Newcastle-based clean energy company MGA Thermal has unveiled the first stage of its new commercial manufacturing facility in Tomago.
It is the latest chapter in the company's astronomical rise, which has been driven by demand for new energy storage to replace ageing or and increasingly unreliable coal-fired power stations.
The company has also registered customer interest for 20 gigawatt hours of energy storage, the equivalent of powering 1.3 million homes, from customers for its technology, which was created at the University of Newcastle.
MGA Thermal's new equipment will be capable of manufacturing more than 1,000 blocks, or 1 megawatt hours of energy storage, per day by the end of 2022.
"We have got about 20 companies in our customer pipeline, which is valued at about $1billion. Some of them are at the start of the journey others are moving down into contract-related discussions," Erich Kisi, co-founder and chief executive of MGA Thermal, said.
The company was founded with three employees in 2019 and today employs 25. Professor Kisi said he expected the number to grow to 50 by the end of next year and 80 by the end of the following year.
The initial run of blocks produced at Tomago will be used to kick off MGA Thermal's partnership with the Toshiba International Corporation and Graphite Energy to produce low-cost green hydrogen, a project supported by a $9.8 million grant from the Australian Government's Modern Manufacturing Initiative.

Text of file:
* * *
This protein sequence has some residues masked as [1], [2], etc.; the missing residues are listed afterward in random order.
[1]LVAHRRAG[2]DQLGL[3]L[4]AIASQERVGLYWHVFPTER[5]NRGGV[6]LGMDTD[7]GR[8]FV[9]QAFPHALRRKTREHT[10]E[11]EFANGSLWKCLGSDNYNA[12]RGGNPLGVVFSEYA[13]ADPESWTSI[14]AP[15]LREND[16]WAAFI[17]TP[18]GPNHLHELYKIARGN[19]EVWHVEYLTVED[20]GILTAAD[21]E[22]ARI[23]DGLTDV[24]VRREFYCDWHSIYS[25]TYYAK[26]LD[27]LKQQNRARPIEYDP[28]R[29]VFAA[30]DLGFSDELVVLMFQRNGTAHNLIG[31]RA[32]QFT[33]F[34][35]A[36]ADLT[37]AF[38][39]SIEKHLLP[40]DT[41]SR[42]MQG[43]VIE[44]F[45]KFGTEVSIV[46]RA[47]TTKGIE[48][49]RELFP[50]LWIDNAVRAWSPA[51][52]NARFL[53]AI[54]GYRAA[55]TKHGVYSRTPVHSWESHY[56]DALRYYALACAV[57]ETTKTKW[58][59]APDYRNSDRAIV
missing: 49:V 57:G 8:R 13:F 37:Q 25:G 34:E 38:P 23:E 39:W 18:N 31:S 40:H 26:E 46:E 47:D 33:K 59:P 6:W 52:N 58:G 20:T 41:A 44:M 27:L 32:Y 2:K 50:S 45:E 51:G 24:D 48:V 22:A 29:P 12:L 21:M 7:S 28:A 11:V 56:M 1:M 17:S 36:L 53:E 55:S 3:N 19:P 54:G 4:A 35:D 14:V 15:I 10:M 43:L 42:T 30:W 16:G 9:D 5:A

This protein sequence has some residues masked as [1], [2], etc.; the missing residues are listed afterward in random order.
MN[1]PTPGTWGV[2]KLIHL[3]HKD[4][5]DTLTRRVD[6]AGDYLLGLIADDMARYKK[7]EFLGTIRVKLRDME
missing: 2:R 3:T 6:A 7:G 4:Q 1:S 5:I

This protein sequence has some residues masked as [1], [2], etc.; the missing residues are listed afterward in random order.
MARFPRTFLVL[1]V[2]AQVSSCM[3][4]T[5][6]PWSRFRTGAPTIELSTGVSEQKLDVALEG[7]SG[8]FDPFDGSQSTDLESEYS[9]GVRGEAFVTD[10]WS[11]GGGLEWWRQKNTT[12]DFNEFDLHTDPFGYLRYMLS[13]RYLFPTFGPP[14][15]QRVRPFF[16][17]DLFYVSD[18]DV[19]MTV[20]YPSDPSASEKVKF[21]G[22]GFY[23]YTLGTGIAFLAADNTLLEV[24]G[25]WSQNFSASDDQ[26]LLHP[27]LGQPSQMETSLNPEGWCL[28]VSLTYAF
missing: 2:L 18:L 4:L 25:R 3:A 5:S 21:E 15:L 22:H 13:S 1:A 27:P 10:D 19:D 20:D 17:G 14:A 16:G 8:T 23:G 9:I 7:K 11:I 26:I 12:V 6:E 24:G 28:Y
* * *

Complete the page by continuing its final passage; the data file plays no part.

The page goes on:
"If current market sentiment and the impacts of climate change are telling us anything, it's that we can no longer hold off on the renewable energy transition," Professor Kisi said.
"While conventional storage technologies like batteries are no doubt important to that mission, we believe our MGA Thermal Blocks will be a major part of that transition, to retrofit existing thermal power plants and support development of low-cost renewable energy storage and green hydrogen.
"Utilities from around the world have told us they need this type of technology to make that move, and we are well on our way to building the capacity to meet that demand."
A Toshiba statement said the company was excited to be MGA Thermal to develop innovative solutions that move society towards a sustainable and carbon neutral future.
"Our partnership with MGA aims to deliver long term energy storage, low-cost Hydrogen production and renewable electricity generation, all highly valued features of a successful future energy market," the statement said.
"The coupling of the MGA thermal storage technology with the Toshiba's Solid Oxide Electrolysis Hydrogen technology will allow both parties to work with government and industry to develop a joint engineering and manufacturing strategy so that high value engineering, manufacturing and supply chain jobs are created locally with the value generated exported globally in the future."
IN THE NEWS:
Our journalists work hard to provide local, up-to-date news to the community. This is how you can continue to access our trusted content:
Sign up for our newsletter to stay up to date.